Researching Violently Divided Societies: Ethical and Methodological Issues

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Marie Smyth, Gillian Robinson
Pluto Press, 2001 - Social Science - 227 pages
All societies are, to a certain extent, divided by conflicts over race, ethnicity, religion and class. However, in societies such as Britain and the United States these tensions are contained and managed by social, economic and political mechanisms.This book, produced as a result of an international collaboration between researchers in Eastern Europe, Africa, the Middle East, Northern Ireland and elsewhere aims to:* Provide a guide to the issues faced by researchers working in violently divided contexts;* Document the insights and practice wisdom of practising researchers operating in such contexts;* Afford access to the lived experience of those researchers and the ethical and methodological challenges which face them;* Present accounts and analysis which illustrate a wide range of diverse experiences and perspectives on the experience of doing research in violently divided societies;* Explore the involvement of the researchers with the research material and the impact of doing the research on them.A range of ethical and methodological issues are covered, and the specific demands of conducting research in war-torn and divided societies has stimulated the contributors to analyse and critique issues such as the contribution of research to society, the benefit of research to respondents, and issues of objectivity - issues of concern to all researchers. However, in the often stark circumstances in which the contributors work, these issues take on an urgency and clarity that can potentially illuminate research practice generally.The book deals with the methodological and ethical issues arising when researching conflicts in violently divided societies where there is no consensus about policing, law and order, the impartiality of the state or indeed about the legitimacy of the state itself. With contributions from researchers who have worked in a range of very different divided societies around the world, it examines the conditions under which such inquiry is conducted and looks at the obstacles that researchers face. Researching Violently Divided Societies looks in detail at different case studies to offer a sound understanding of the most effective methodological approaches for improving responses to division and violence.Chapters cover the role and function of research in divided societies in Africa; the efficacy of research in Northern Ireland; dilemmas of identification and ethnography; research by insiders and outsiders; research for empowerment in Cambodia; the role of research in managing conflicts in Nigeria; researching ethnic conflict in Post-Soviet central Asia; a first-time researcher's experience in Bosnia; the ethics of psychiatric research in war zones; and a final comparison of policy.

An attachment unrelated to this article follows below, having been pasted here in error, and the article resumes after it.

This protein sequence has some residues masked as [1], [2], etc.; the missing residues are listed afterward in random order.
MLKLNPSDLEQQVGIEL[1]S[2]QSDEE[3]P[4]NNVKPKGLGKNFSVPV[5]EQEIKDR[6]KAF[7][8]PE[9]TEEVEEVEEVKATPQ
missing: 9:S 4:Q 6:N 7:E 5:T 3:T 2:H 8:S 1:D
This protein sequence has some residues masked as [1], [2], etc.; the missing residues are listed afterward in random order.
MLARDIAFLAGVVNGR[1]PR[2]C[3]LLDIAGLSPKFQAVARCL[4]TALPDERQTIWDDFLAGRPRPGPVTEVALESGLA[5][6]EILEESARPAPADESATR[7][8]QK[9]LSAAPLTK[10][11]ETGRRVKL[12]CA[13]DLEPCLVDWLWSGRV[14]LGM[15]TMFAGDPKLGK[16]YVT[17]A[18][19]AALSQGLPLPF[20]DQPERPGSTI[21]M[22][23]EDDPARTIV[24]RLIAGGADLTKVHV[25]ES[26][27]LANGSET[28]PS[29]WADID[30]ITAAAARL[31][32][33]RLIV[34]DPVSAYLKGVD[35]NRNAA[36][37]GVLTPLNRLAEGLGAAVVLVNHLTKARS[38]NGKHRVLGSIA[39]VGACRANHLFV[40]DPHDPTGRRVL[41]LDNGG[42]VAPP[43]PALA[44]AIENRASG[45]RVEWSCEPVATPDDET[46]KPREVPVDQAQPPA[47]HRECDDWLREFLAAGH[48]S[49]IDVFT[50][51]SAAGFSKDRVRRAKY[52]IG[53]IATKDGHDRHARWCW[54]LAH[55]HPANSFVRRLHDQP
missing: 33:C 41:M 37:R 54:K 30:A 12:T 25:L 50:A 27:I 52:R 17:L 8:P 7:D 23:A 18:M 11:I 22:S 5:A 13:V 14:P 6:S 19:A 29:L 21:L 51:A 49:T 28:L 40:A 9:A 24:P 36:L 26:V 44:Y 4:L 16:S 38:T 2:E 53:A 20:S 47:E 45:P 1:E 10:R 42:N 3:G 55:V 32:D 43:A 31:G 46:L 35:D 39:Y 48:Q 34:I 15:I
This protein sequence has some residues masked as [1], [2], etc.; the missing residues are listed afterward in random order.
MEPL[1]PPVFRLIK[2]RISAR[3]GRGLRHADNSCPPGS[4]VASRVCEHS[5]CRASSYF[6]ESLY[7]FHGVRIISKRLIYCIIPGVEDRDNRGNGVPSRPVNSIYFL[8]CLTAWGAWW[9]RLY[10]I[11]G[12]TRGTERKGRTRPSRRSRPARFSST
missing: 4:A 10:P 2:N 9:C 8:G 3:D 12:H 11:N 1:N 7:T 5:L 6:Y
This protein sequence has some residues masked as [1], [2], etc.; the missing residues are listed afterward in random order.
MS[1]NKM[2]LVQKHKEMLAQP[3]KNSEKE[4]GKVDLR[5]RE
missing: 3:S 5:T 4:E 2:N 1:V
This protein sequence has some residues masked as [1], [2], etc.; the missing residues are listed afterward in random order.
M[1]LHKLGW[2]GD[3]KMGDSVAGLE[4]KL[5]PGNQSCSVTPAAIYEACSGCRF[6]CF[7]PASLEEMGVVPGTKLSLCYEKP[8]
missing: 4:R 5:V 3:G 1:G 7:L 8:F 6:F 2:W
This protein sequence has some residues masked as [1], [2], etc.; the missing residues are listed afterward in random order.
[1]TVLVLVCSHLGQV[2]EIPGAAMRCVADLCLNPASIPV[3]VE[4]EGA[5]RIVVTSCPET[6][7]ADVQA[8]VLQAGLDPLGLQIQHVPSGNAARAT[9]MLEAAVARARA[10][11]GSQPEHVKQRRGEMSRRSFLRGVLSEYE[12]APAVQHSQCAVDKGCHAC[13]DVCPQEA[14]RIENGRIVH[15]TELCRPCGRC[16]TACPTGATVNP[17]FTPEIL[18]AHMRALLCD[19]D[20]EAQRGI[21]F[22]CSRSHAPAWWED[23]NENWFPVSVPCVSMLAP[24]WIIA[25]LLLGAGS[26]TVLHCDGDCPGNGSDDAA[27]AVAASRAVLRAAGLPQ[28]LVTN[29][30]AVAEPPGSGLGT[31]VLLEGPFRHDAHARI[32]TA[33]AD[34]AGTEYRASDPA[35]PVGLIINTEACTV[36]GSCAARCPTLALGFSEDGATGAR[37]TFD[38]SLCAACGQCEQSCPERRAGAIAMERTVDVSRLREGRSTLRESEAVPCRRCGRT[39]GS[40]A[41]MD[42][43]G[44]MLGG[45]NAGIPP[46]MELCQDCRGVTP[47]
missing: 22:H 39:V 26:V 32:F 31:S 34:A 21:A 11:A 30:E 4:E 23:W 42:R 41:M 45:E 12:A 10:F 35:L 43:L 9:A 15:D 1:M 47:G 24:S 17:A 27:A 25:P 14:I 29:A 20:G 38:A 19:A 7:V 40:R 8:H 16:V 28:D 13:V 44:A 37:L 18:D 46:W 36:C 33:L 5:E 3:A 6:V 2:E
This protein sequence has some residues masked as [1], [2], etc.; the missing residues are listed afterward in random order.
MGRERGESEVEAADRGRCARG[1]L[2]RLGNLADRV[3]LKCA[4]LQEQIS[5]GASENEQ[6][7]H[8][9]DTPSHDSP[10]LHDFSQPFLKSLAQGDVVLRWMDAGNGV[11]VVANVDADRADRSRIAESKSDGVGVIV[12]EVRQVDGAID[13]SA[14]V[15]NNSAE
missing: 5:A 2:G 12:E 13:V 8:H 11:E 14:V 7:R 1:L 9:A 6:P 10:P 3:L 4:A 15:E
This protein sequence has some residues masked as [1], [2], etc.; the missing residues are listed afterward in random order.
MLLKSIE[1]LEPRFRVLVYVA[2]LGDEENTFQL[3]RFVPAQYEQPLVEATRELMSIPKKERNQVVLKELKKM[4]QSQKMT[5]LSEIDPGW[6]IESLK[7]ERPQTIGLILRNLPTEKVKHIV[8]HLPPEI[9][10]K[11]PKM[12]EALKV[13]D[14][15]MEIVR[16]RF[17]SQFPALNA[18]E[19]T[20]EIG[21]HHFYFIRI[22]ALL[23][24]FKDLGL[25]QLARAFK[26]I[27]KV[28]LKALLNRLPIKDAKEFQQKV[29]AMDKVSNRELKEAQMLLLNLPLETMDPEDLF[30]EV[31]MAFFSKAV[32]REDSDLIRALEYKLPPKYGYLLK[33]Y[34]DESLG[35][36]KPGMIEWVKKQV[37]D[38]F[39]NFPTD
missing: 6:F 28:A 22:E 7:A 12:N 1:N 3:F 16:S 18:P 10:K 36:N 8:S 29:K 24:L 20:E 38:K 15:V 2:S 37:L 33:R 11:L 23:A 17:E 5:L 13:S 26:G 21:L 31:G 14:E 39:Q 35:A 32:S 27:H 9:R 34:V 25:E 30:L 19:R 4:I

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About the author (2001)

Nathalie Karagiannis is a Marie Curie Research Fellow at the University of Sussex. She holds a PhD from the European University Institute in Florence and has taught at the University of Zimbabwe in Harare.

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